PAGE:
That’s what happened to me last year. I was hurt and I kept thinking about the problem until I had depression. I was trapped in this loop of thoughts, I was unconscious and I couldn’t get out of the loop.

What has happened has happened.

You can’t change what has happened. The past is in the past. Realize that whatever happens now, a minute or an hour later, it will become the past. We can always think about the past, but we cannot do anything to change it. All we have is now.

The inability to forgive would keep you trapped in the past. So tap into that peaceful place from within. Know that at this moment, there is no need to bring up the past. When you are able to live in the present, forgiveness comes naturally. You don’t even need to think about it.

5. Don’t take things personally.

Our ego loves to make things personal. Everything is about “me” and “I”. When you are unable to forgive, examine why is this so. See if it has anything to do with “me” and “I”:

  • He betrayed me. How could I forgive him?
  • If I forgive her means I condone what she did to me.
  • If I let him off, I’ll be such a pushover.
  • She was rude to me and not showing me any respect.
  • How could he not remember my birthday?

Here’s a recent example from my life. I was supposed to give tuition but the student had a school event and didn’t tell me beforehand. That was the third time in two weeks, my students had bailed on me. I knew that the student was unintentional. She had forgotten to tell me.

But as I was on the bus traveling back home, my chest tightened and there was this anger coming out of nowhere:

“She made ME wait. She could have told ME earlier. I should demand her mum to pay ME extra money for wasting MY time travelling to her place.”

Be careful where you have been conditioned to feel angry.

The ego is very good at rallying our emotions and getting us to react. My ego knows how to push my buttons and make things personal. He knows I don’t like to be called a pushover. So he wanted me to stand up for myself and don’t get bullied. He seemed to be on my side, but actually, he set up this doormat self-image for me to defend.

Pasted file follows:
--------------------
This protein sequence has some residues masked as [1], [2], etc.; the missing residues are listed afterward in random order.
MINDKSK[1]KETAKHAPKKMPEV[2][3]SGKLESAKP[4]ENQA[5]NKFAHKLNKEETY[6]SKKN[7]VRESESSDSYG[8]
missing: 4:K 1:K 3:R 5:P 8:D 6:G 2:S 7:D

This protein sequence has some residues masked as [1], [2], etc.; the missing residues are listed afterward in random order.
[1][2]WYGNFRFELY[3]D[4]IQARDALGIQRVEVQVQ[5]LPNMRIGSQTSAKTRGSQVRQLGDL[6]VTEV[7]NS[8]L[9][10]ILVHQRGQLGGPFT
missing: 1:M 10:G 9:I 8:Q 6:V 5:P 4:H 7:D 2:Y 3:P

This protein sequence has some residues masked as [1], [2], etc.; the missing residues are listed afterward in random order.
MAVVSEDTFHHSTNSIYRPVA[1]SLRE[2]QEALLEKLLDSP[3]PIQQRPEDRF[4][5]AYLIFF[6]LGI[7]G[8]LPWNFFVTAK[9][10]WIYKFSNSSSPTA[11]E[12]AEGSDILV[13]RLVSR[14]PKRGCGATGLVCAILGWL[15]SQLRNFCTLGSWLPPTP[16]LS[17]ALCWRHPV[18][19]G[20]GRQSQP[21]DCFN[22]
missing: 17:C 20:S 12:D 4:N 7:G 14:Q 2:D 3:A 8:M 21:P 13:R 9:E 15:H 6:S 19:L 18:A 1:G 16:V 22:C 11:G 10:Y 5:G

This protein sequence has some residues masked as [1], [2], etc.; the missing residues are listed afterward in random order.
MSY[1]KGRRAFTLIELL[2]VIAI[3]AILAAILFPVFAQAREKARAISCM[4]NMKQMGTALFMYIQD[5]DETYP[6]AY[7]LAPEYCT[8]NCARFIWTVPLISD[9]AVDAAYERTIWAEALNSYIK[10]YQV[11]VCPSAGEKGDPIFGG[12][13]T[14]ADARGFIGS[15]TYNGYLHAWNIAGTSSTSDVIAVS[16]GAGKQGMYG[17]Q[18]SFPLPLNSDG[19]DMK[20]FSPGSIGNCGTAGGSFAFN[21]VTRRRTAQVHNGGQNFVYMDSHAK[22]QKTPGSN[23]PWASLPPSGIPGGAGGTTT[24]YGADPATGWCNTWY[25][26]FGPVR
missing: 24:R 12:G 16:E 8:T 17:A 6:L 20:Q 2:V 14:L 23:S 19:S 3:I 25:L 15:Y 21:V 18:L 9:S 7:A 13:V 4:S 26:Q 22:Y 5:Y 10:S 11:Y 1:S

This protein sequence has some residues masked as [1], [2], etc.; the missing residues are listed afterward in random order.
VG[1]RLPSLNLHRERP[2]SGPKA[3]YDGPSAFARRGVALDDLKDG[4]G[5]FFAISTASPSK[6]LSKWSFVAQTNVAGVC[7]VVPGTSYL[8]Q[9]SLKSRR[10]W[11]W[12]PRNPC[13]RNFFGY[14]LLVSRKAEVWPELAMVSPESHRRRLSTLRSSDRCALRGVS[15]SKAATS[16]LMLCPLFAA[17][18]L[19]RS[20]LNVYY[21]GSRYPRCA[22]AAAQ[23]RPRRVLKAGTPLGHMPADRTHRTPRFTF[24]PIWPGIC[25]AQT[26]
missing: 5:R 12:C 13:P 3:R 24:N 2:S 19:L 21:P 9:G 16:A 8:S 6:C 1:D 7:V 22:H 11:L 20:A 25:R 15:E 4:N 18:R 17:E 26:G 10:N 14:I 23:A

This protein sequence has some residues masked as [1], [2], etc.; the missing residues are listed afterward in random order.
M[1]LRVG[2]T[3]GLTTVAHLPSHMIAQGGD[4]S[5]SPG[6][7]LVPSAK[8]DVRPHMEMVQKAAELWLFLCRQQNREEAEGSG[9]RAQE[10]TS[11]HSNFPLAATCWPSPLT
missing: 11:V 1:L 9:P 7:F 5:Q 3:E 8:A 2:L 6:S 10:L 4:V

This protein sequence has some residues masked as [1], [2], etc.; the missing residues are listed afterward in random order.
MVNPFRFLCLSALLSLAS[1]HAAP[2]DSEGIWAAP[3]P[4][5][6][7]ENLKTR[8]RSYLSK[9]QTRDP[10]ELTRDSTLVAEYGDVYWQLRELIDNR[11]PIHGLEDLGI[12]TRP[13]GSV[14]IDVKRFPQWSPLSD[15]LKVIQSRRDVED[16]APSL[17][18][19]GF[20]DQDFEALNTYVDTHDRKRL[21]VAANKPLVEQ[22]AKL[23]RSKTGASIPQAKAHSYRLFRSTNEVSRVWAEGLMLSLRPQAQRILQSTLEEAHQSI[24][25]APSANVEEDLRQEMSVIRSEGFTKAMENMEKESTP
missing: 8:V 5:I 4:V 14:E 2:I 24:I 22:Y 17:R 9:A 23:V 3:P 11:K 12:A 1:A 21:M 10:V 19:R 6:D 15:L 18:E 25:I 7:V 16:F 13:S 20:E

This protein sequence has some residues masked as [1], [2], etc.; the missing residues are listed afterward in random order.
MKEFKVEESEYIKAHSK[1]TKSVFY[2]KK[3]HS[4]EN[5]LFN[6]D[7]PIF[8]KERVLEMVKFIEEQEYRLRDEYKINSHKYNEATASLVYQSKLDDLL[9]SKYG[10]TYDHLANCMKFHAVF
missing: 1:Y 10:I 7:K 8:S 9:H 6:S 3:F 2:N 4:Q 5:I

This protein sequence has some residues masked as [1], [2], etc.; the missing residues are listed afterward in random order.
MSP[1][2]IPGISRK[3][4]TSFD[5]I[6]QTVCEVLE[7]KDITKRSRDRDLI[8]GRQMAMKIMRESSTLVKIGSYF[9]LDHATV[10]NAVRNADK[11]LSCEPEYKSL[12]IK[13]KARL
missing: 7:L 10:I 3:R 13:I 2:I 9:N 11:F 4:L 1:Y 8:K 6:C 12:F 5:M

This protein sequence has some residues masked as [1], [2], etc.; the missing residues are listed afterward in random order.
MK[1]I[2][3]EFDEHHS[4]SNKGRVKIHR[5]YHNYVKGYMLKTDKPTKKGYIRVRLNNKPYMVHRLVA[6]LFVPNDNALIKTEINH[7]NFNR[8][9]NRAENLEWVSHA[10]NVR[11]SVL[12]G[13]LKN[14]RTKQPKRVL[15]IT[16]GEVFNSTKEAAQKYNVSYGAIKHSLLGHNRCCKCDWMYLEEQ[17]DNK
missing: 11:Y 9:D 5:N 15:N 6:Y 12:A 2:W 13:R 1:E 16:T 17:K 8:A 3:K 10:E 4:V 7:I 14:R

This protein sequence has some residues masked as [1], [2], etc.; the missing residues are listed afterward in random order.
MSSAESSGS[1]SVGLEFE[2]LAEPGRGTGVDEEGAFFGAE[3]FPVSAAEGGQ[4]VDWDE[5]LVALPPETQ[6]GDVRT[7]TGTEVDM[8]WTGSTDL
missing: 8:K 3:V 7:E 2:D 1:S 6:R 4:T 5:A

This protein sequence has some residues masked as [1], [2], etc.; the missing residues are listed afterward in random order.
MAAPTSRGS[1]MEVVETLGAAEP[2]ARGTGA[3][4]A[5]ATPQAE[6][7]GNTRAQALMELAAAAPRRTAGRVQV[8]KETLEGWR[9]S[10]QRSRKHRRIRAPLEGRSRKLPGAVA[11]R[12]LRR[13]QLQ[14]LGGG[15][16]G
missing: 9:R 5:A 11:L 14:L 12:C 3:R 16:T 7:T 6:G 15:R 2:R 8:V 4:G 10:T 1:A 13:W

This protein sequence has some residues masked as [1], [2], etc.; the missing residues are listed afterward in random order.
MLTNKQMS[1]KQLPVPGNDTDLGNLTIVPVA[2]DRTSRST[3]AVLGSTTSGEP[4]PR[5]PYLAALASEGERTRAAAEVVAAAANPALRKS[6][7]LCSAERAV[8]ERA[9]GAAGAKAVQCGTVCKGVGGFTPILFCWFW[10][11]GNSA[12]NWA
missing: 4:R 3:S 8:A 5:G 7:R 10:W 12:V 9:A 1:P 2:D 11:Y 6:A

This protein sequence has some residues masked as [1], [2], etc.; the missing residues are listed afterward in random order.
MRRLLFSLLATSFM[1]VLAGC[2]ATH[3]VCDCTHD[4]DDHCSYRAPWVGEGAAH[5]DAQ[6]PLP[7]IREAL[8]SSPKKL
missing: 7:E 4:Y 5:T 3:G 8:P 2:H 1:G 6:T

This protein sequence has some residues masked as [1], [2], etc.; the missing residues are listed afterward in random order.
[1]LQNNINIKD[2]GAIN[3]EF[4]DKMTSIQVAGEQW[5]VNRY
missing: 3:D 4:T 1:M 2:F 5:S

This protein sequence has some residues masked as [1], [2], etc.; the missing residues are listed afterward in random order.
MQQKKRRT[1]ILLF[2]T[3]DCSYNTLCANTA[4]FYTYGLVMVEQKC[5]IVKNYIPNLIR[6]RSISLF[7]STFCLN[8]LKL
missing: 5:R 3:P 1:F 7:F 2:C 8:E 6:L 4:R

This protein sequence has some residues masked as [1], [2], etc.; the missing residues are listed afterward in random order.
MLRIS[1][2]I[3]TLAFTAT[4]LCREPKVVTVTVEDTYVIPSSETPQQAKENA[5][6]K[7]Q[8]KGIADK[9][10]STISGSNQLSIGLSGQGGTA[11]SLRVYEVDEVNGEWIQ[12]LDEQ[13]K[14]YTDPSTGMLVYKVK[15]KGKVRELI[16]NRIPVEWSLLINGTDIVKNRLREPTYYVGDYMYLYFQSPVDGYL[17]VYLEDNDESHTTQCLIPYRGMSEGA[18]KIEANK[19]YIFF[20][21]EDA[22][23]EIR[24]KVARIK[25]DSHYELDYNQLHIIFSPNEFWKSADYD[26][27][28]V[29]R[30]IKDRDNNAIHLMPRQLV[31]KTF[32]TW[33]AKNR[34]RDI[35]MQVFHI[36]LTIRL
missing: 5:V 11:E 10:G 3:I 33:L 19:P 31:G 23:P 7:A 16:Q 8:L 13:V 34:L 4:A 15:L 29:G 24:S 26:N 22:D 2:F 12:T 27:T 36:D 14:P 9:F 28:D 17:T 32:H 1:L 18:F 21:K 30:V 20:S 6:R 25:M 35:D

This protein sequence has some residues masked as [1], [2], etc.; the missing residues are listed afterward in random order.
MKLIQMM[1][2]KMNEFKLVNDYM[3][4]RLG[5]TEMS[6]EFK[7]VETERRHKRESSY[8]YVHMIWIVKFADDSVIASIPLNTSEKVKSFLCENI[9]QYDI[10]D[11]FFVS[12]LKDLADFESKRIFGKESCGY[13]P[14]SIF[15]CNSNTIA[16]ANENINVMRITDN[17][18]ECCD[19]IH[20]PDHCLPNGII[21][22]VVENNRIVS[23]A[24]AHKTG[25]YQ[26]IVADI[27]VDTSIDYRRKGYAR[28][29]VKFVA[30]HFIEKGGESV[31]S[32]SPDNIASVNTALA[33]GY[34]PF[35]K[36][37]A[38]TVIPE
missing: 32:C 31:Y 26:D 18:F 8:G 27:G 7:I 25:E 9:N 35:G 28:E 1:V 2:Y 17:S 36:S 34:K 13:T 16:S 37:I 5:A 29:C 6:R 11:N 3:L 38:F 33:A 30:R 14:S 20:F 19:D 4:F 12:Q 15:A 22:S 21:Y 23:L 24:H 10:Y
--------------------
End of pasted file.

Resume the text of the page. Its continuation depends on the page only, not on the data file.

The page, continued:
Once I was aware of what my ego was trying to do, the anger dissolved. I felt the whole situation in my head is ridiculous. The parent is really sorry that her child didn’t show up. The student didn’t do it purposely. Why am I getting angry for no reason?

When I reached home, I told my family about it and my dad reacted exactly how my ego acted. I knew the voice came from my dad. My dad expected me to have some sort of reaction when I was being taken advantage of. But that’s not natural to me. What’s the use of being demanding and angry? The student is not going to magically appear right in front of me for me to teach.

I let it go and didn’t care if the parent were to refund me or not. It was okay. But in the end, the parents did give me a little extra for the transport even though I didn’t ask for it.

6. Let go of your expectations.

One reason why we find it difficult to forgive someone is that we expect them to do what we want.

  • He should apologize to me first.
  • She should have known better.
  • He should have remembered.

The truth is we have too high an expectation for others. We expect others to be just like us — organized, do what they promised, be on time, remember all the details. But people aren’t like us. They have flaws. What you are good at might not what they are good at.

We have to take responsibility for our part.

it’s never about the other person and what they do. It’s always about us. We can’t control what other people are going to do. But we can control whether we get offended or not. I see resentment as a cup of poison being served to you. You can choose to drink it or not. No one is forcing you.

7. Learn from the experience.

Forgive is a call for you to give. Especially if the other person is sorry, there’s no need to make them feel more guilty. Remember giving is receiving. When you are able to forgive, you would receive the teachings from the experience.

Forgive and uncover the lessons behind the experience.

Depression is the best that could happen in my life. Not that I want to stay in that state. But when I was able to forgive the animation studio founder and let the incident go, I learned what I was supposed to learn from the experience.

It opened me up to new perspectives and new insights. Things I had conceptually known and understood but didn’t have as great as an impact until I experienced them.

So when you feel it’s impossible to forgive, forgive anyway. There’s a hidden gem waiting for you to uncover.

Featured Photo Credit: I Will Never If You Never / Christian Gonzalez